Space Heater Safety: The Do’s and Don’ts

There was a story in the news about 4 days ago about a local pregnant mother who was killed along with her 2-year-old son due to a house fire from a space heater. Firemen believe that the fire was started by one of the five space heaters inside the home, specifically a kerosene space heater that ignited a blanket. The Philadelphia Acting Fire Commissioner said the mother died trying to save her son by going back into the burning home. 4 children and 2 adults were also affected by this house fire, and were taken to a nearby hospital.

According to the U.S. Consumer Product Safety Commission, more than 25,000 house fires each year are linked to the use of space heaters, and over 300 deaths are a result of those fires. For those of you who use space heaters to heat certain areas of your home or office, it’s important to know how to properly operate these machines before plugging them in, or filling them up.


Dedicated Circuit for Electric Space Heaters

As electrical contractors, KB Electric LLC wants to emphasize the importance of dedicated circuits. The firemen found 5 space heaters in that home that killed a pregnant mother and her 2-year-old son. Even though the one that started the fire was a combustion space heater fueled by kerosene, there were still a lot of space heaters found in that home. Multiple space heaters in a home, specifically electric space heaters, should be on their own dedicated 20amp circuits. This means that when you have one space heater plugged in, it should be plugged into it’s own wall outlet, and that outlet should be wired to it’s own circuit. When you have multiple devices on one 15-20amp circuit like a lamp, TV, and a space heater, or multiple space heaters on the same 15-20amp circuit, you are setting yourself up for a circuit overload. This causes your circuit breakers to trip, and overtime with many instances of tripped breakers, there is a possibility that those breakers won’t be able to trip anymore, causing the burning of your electrical wires and melting of your wall outlets (FIRE HAZARD). Moral of this rant: Get a licensed electrician to install a dedicated circuit for your electric space heater so there won’t be any chance of a circuit overload.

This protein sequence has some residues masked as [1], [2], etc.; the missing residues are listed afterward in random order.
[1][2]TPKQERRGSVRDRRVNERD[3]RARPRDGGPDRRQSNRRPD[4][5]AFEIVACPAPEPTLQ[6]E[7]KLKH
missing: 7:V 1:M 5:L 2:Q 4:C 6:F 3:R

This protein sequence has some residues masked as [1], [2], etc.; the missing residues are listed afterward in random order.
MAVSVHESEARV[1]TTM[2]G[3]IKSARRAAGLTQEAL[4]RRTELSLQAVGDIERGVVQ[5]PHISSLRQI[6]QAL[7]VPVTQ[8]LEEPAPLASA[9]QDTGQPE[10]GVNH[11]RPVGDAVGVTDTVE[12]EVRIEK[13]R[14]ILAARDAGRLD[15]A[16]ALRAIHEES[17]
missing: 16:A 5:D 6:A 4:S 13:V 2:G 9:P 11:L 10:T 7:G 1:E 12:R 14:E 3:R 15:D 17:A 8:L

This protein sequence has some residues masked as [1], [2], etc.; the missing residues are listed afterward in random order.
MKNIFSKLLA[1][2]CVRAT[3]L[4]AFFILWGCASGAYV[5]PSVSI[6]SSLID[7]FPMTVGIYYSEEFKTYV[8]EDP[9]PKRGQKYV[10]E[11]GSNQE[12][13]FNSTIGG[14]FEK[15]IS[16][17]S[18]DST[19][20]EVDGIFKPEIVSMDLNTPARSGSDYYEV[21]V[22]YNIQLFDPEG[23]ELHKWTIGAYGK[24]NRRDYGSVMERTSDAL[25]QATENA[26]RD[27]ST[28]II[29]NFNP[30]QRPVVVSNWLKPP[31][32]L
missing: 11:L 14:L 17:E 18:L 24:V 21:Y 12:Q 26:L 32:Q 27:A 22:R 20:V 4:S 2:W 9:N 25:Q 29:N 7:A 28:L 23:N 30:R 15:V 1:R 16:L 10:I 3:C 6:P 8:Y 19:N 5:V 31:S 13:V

Let’s take a look at more safety tips that you should be aware of before turning on space heaters so that your household doesn’t become one of the U.S. Consumer Product Safety Commission statistics mentioned earlier.


Space Heater Safety Tips

  • Do NOT use an extension cord with an electric space heater: Always use a wall outlet on a dedicated circuit.
  • Do NOT leave flammable objects near the space heater (blankets, curtains, paper etc.): Make a 3 foot area clearance for the space heater.
  • Always have working, and tested smoke detectors and carbon monoxide detectors installed in the required areas of your home when using space heaters.
  • Keep children away from space heaters: The exterior gets very hot and poses a risk for burns.
  • Unplug it when unattended and not in use.
  • Never use an unvented, combustion space heater in your home: Vented ones are designed for indoor-use. The only exception to this is an electric space heater. These are unvented and can be used in the home.
  • Vented combustion space heaters should always be permanently installed on or next to an exterior wall, so that they can be vented properly to the outside (they release combustion byproducts like carbon monoxide).
  • Always follow the manufacturer’s instructions for installation and operation.
  • Always have vented combustion space heaters professionally inspected every year: This will ensure that the heater stays well-vented for prevention of carbon monoxide.
  • Use only the approved fuel source in the manufacturer’s instruction manual for combustion space heaters: Never overfill the heater, and never fill the heater when it’s still hot.